Sarah Hartrum was twenty-three years old when she met Dave Decareaux on Laclede’s Landing in St. Louis. She wasn’t looking to fall in love and she certainly didn’t plan on running into the man she would soon marry on that cold December night in 2000.
While trying to escape another man’s request to take her out, Sarah ran into Dave standing at the rear of the night club. Hoping to give the impression that they were dating, she struck up a conversation with him. This conversation turned into a walk around downtown and from there, evolved into late night phone calls and eventually dating.
Sarah was a young woman who, up until meeting Dave, had never dated before. She fell in love with Dave quickly and honestly. The two discovered that they shared similar values, passions, and the desire to one day have a large family with many children.
When Dave and Sarah met, she was a student teacher and he was an airman on assignment at Scott Air Force Base. A few weeks into their relationship, Dave told Sarah that his assignment at Scott Air Force Base was coming to an end and he would soon be moving to Portugal’s Azores Islands, his next duty station with the military. Unwilling to part ways, Sarah and Dave decided to take the next step and get married so that Sarah could accompany him to Azores. By January 11, 2001, Dave and Sarah were married and soon traveled to their new home to begin their life together.
By March of that year, Sarah discovered she was pregnant and their dream of starting a family began. For the next nine years, Sarah and Dave moved many times; living in Idaho, England, St. Louis, Italy, and Germany, expanding their family along the way. By August 2010, their fifth child, Elise, was welcomed to the family adding to their children Kate (8), Dominic (7), Grant (5), and Finn (1).
The Decareauxs were a family of adventurers and loved being outdoors hiking, camping, and exploring national landmarks. The weekend of January 11, 2013, for their twelve-year wedding anniversary, Dave planned a trip for the family to visit the Missouri Ozarks. On Friday afternoon, the family of seven packed into their minivan and headed to their cabin in the woods. That evening, Dave arranged for the family to have a nice dinner at the lodge celebrating their anniversary. The Decareauxs didn’t know that this would be their last meal as a family of seven.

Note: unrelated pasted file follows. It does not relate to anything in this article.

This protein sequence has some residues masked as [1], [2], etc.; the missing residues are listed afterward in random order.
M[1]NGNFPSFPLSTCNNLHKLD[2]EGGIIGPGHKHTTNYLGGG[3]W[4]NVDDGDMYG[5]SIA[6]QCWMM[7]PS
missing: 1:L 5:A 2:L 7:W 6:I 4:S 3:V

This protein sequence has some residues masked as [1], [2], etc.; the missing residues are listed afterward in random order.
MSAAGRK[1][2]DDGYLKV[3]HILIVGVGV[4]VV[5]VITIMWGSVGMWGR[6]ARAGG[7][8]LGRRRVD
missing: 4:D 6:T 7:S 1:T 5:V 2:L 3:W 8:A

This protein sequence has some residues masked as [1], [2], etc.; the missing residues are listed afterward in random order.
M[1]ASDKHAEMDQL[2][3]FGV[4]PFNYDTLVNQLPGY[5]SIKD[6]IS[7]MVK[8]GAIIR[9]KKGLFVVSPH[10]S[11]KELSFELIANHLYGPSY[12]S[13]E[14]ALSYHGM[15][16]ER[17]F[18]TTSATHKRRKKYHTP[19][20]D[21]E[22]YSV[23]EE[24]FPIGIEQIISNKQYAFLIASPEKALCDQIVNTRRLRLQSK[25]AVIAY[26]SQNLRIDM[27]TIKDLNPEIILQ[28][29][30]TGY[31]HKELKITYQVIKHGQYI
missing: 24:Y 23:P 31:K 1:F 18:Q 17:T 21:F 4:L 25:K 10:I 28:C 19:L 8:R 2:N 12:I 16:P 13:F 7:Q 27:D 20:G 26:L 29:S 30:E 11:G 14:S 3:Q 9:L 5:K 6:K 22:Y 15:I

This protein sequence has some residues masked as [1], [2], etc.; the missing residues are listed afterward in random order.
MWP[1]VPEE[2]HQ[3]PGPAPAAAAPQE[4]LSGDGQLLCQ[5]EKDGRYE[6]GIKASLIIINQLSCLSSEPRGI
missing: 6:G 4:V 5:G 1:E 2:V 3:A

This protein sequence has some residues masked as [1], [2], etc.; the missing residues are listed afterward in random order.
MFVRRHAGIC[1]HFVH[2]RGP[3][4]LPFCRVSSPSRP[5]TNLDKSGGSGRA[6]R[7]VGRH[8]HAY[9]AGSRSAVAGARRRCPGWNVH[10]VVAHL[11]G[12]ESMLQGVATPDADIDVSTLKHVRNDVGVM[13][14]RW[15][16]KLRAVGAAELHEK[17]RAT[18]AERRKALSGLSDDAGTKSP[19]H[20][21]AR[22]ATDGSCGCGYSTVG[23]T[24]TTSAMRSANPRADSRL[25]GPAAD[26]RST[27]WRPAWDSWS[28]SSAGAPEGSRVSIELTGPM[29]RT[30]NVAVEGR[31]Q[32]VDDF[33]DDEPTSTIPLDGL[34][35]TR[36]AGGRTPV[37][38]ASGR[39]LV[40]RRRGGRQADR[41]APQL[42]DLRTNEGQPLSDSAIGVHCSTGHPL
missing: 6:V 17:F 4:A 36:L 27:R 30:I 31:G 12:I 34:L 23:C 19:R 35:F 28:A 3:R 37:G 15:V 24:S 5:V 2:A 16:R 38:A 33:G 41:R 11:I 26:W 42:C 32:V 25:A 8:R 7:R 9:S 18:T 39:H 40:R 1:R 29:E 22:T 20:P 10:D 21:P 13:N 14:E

On Saturday morning, Dave and the two oldest boys, Dominic and Grant, planned to go on a hike. Dave, being an avid outdoorsman, and the boys being Cub Scouts, thoroughly enjoyed the outdoors and hiking together. Although the boys had been hiking many times and typically hiked all day long, they decided to make it a short journey in order to be back in time for a family campfire before a storm was to hit that evening.
With the necessities needed for a day hike, the three of them set out for their adventure. Sarah waved good-bye to her husband and boys, not knowing that it would be the last time she saw them alive.
While the boys were hiking, Sarah and Kate took the youngest children, Finn and Elise, to the stables to see the horses and then to the playground. On their way back to the cabin, it began to drizzle. Sarah was surprised to see that it was raining earlier than expected and anticipated her boys return.
Hours crept by and the afternoon drizzle turned into a steady rain; still the boys and Dave had not returned. Sarah was sitting in the cabin growing anxious when Annette, the lodge manager, knocked on the door. Annette told Sarah she would drive her van to the trail and pick the boys up to get them out of the cold rain. When Annette finally returned, Sarah was surprised to find that she was alone. Knowing her husband and children were skilled outdoorsman, she didn’t panic as a search party was assembled to find her family.
A fifty-person search party continued until midnight to no avail. Not wanting to panic, Sarah convinced herself that Dave must have left the trail to find shelter for him and the boys and would return once the storm had subsided. The next morning the search party continued and Sarah began to panic. Although she had not accepted it in her heart or mind, she knew in her spirit that her boys would not be coming home.